the story: Jake and Nog end up on a ship run entirely by Starfleet cadets...who are on a suicidal mission against the Dominion.
what it's all about: Technically, "Valiant" acts as a kind of sequel to "Homefront"/"Paradise Lost" from back in the fourth season, which featured a subplot involving Nog's dealings with the kind of cadets Wesley Crusher experienced in Next Generation's "The First Duty." And actually, "Valiant" (and its preceding story points) can be seen as a rephrasing of "First Duty" (which Voyager's Tom Paris kind of does as well, but in ways we won't get into here), an episode that spent more time grappling with Wes's complicity in a horrible accident, whereas Nog's acquaintances are more embroiled in misplaced Starfleet zeal, the kind the Dominion helped expose.
But "Valiant" also draws from "Defiant," a third season Deep Space Nine episode in which another rogue Starfleet officer goes on a misguided suicide mission. The fact that they're both named after a Starfleet ship can't be a coincidence.
But..."Valiant" might best be considered Deep Space Nine's attempt to justify Voyager to skeptical fans. Voyager began with a crew devastated by heavy losses in the command structure once the ship was stranded in the Delta Quadrant. While Janeway was and remained captain during the restructuring, the rest of her crew had to adapt around her, and like the cadets in "Valiant" had to decide if they were to go rogue and follow their own sense of duty or attempt to adhere to Starfleet ideals. This was about a year before Voyager did its own take on the "alternate Voyager," the two-part "Equinox" (which ironically ended up becoming known for controversy more than its attempt to justify how the series played out). And of course, this was years before Battlestar Galactica presented a completely different interpretation of the Voyager scenario.
The results in "Valiant" may be difficult to see in this light, because they hinge on an entirely inexperienced and ill-prepared crew, young adults who were not at all ready to assume such responsibility. It's a Dominion War story, arguably one of the most tragic Deep Space Nine ever attempted, but more than that it's an attempt to prove just what it takes to succeed in Starfleet, and how not everyone has it, and why the lead characters in these series always end up being outliers when we meet other captains who invariably fail to live up to their standards.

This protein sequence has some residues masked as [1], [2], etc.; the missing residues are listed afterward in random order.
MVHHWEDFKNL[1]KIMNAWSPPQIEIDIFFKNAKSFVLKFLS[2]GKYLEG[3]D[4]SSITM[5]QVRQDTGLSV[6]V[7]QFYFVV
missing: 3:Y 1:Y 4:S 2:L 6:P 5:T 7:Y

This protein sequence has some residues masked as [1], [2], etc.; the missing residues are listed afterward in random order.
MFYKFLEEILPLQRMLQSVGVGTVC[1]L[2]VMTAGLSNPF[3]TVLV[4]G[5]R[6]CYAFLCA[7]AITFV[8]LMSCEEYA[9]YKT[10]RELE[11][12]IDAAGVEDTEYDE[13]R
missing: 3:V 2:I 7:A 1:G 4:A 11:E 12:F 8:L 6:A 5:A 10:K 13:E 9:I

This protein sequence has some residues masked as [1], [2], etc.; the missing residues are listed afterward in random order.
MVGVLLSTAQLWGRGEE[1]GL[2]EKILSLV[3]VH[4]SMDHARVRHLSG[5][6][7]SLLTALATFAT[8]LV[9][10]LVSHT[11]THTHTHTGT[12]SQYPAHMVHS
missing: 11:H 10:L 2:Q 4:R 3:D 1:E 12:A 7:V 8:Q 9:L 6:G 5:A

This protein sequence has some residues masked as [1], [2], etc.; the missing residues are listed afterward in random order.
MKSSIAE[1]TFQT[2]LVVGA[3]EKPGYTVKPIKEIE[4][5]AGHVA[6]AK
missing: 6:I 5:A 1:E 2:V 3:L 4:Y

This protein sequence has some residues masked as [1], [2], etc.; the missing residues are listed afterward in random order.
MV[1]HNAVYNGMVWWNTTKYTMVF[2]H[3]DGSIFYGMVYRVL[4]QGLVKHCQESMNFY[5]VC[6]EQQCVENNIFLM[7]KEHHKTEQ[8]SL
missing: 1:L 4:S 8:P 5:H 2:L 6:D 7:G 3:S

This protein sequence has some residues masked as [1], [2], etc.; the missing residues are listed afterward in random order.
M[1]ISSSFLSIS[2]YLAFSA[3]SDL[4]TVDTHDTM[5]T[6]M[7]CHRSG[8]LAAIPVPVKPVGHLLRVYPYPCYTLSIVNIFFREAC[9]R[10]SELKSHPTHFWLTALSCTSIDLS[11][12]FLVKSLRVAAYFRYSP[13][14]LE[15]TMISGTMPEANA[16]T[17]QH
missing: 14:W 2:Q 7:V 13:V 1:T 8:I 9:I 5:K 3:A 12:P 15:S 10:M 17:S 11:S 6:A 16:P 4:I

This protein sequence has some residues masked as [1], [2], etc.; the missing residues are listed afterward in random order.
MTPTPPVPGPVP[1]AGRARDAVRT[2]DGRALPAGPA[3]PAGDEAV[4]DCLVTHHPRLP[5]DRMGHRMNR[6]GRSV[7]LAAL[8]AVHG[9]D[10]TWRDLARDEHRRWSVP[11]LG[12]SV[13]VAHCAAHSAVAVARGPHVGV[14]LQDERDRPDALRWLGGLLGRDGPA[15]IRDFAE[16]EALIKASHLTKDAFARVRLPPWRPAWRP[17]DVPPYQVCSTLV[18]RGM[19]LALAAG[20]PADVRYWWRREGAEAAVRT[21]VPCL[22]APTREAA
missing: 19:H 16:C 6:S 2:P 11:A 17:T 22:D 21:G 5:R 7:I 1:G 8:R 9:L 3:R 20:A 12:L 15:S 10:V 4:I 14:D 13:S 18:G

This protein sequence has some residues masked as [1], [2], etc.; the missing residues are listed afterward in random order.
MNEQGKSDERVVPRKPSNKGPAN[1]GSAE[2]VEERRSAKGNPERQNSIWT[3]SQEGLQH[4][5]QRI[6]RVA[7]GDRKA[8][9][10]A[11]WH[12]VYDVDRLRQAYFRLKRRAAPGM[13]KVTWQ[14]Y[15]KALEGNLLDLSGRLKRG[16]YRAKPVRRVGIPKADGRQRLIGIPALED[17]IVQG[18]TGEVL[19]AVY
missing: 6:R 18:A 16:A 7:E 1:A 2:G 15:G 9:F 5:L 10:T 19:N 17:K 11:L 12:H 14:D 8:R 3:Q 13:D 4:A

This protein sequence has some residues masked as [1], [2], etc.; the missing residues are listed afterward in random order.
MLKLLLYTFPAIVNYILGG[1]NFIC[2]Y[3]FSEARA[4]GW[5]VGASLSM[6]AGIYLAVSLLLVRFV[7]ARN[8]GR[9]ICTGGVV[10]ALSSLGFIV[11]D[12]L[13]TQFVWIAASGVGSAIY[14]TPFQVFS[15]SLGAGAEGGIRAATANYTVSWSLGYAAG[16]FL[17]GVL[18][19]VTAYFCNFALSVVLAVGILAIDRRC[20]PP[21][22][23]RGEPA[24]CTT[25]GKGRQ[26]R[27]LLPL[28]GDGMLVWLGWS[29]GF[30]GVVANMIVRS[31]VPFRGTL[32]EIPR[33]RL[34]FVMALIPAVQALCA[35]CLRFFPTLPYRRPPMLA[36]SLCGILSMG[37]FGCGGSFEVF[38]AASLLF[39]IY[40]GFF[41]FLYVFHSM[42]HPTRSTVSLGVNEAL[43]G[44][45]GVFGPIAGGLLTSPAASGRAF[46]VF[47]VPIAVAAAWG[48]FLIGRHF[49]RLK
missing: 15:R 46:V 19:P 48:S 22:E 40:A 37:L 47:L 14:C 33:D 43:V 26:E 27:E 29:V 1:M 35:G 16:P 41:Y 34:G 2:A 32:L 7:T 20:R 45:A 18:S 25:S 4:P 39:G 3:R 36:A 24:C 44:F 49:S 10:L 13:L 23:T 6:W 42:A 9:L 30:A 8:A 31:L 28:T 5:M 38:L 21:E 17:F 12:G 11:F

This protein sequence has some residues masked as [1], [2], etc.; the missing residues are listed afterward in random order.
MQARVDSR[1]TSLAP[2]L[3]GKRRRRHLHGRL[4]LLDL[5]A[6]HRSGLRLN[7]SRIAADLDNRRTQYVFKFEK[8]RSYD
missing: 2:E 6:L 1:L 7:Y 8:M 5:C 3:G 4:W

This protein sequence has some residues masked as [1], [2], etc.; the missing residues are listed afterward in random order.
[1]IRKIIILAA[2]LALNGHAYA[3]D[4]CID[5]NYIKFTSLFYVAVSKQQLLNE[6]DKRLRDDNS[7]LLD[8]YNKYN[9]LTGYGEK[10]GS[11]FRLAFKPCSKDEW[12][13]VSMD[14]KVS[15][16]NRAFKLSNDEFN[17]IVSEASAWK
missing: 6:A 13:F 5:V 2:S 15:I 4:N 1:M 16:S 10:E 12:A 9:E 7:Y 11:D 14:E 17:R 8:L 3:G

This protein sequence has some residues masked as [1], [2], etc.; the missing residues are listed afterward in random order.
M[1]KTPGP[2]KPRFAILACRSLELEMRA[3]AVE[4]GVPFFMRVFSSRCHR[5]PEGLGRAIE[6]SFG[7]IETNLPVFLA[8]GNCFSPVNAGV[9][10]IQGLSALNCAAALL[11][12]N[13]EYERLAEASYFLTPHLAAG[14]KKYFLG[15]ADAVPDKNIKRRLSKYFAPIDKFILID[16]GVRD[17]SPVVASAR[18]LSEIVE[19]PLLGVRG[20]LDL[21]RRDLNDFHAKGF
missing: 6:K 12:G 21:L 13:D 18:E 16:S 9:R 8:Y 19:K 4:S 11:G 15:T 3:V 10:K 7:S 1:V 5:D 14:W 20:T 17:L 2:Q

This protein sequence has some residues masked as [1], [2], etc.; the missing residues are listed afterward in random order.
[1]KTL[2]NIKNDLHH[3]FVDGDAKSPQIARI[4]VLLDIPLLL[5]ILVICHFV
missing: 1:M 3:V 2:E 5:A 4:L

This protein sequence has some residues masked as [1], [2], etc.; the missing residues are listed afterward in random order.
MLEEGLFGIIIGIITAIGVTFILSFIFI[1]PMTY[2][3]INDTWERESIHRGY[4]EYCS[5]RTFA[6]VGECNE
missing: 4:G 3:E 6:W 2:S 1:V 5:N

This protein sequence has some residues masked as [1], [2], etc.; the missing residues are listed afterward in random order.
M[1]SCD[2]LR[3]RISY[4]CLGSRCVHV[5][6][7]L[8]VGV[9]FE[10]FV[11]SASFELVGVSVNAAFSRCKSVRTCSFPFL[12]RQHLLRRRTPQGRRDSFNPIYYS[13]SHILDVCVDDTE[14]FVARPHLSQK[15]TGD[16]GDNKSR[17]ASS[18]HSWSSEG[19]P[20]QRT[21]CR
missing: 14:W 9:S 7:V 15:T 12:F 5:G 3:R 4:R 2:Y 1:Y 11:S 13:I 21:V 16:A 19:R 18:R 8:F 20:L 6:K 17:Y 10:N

It's a story type that goes all the way back to the original series. Literally every time Kirk encountered another Starfleet captain, they ended up being terrible examples of the rank. If Kirk occasionally bent the rules, he did it in the best interests of upholding them, rather than outright betraying them. It seems, in the Star Trek model, good examples are few and far between.
Anyway, this is a Jake and Nog episode, the last Jake and Nog episode of the series. It forces them to confront all over again where their lives have led them, and how they're not as far apart as they sometimes think they've become (a struggle they've had since the third season).
And in some ways, it also reflects back on the very beginning of the series. In "Emissary," we see how Sisko was among the few survivors of his ship during the Battle of Wolf 359, the big confrontation with the Borg in Next Generation's two-part "Best of Both Worlds." Deep Space Nine and Voyager both positioned their lead characters as survivors. And that continues to be the fate of characters in Deep Space Nine, thanks to experiences like "Valiant." (This also counts as foreshadowing, I think.)
- franchise - Comments on a strong tradition of Star Trek storytelling.
- series - Reflects past and even future events.
- character - Last chance to see Jake and Nog do their thing together.
essential- I'm not sure either character was ready for a story this big, which is why it's easy to overlook what the episode actually accomplishes (Nog's last spotlight, "It's Only a Paper Moon," however, nails it).
Aron Eisenberg (Nog)